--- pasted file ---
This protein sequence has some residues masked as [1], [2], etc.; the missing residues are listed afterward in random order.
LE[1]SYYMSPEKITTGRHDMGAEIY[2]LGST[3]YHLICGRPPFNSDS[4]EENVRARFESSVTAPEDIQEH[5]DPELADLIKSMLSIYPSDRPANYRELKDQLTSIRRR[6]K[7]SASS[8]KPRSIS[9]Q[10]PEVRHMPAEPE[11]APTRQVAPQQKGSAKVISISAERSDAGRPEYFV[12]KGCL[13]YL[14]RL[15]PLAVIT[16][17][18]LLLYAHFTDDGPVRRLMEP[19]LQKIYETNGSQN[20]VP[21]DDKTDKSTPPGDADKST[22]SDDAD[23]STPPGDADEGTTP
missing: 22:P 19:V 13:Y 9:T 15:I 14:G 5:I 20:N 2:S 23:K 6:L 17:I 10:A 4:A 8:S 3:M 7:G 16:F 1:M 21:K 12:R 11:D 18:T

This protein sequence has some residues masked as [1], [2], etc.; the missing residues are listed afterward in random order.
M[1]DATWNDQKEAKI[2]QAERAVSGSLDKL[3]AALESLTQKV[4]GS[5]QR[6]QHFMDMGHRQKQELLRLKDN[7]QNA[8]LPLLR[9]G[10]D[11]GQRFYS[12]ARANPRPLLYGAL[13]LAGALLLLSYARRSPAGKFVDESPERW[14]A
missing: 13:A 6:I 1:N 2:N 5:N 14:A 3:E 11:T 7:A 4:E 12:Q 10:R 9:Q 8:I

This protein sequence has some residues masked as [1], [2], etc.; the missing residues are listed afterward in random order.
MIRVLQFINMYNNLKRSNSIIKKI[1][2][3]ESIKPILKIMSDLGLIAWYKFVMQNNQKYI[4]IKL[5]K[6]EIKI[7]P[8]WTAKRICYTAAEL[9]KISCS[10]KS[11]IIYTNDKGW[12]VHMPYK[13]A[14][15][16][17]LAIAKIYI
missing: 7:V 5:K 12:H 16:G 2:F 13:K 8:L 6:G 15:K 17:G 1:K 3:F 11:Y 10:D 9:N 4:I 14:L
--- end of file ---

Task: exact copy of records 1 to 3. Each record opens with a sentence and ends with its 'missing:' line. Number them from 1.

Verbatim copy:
This protein sequence has some residues masked as [1], [2], etc.; the missing residues are listed afterward in random order.
LE[1]SYYMSPEKITTGRHDMGAEIY[2]LGST[3]YHLICGRPPFNSDS[4]EENVRARFESSVTAPEDIQEH[5]DPELADLIKSMLSIYPSDRPANYRELKDQLTSIRRR[6]K[7]SASS[8]KPRSIS[9]Q[10]PEVRHMPAEPE[11]APTRQVAPQQKGSAKVISISAERSDAGRPEYFV[12]KGCL[13]YL[14]RL[15]PLAVIT[16][17][18]LLLYAHFTDDGPVRRLMEP[19]LQKIYETNGSQN[20]VP[21]DDKTDKSTPPGDADKST[22]SDDAD[23]STPPGDADEGTTP
missing: 22:P 19:V 13:Y 9:T 15:I 14:G 5:I 20:N 2:S 23:K 6:L 17:I 10:A 4:A 8:S 3:M 7:G 16:F 1:M 21:K 12:R 11:D 18:T

This protein sequence has some residues masked as [1], [2], etc.; the missing residues are listed afterward in random order.
M[1]DATWNDQKEAKI[2]QAERAVSGSLDKL[3]AALESLTQKV[4]GS[5]QR[6]QHFMDMGHRQKQELLRLKDN[7]QNA[8]LPLLR[9]G[10]D[11]GQRFYS[12]ARANPRPLLYGAL[13]LAGALLLLSYARRSPAGKFVDESPERW[14]A
missing: 13:A 6:I 1:N 2:N 5:N 14:A 3:E 11:T 7:A 4:E 12:Q 10:R 9:Q 8:I

This protein sequence has some residues masked as [1], [2], etc.; the missing residues are listed afterward in random order.
MIRVLQFINMYNNLKRSNSIIKKI[1][2][3]ESIKPILKIMSDLGLIAWYKFVMQNNQKYI[4]IKL[5]K[6]EIKI[7]P[8]WTAKRICYTAAEL[9]KISCS[10]KS[11]IIYTNDKGW[12]VHMPYK[13]A[14][15][16][17]LAIAKIYI
missing: 7:V 5:K 12:H 16:G 2:F 13:K 8:L 6:G 15:K 17:G 1:K 3:F 11:Y 10:D 9:N 4:I 14:L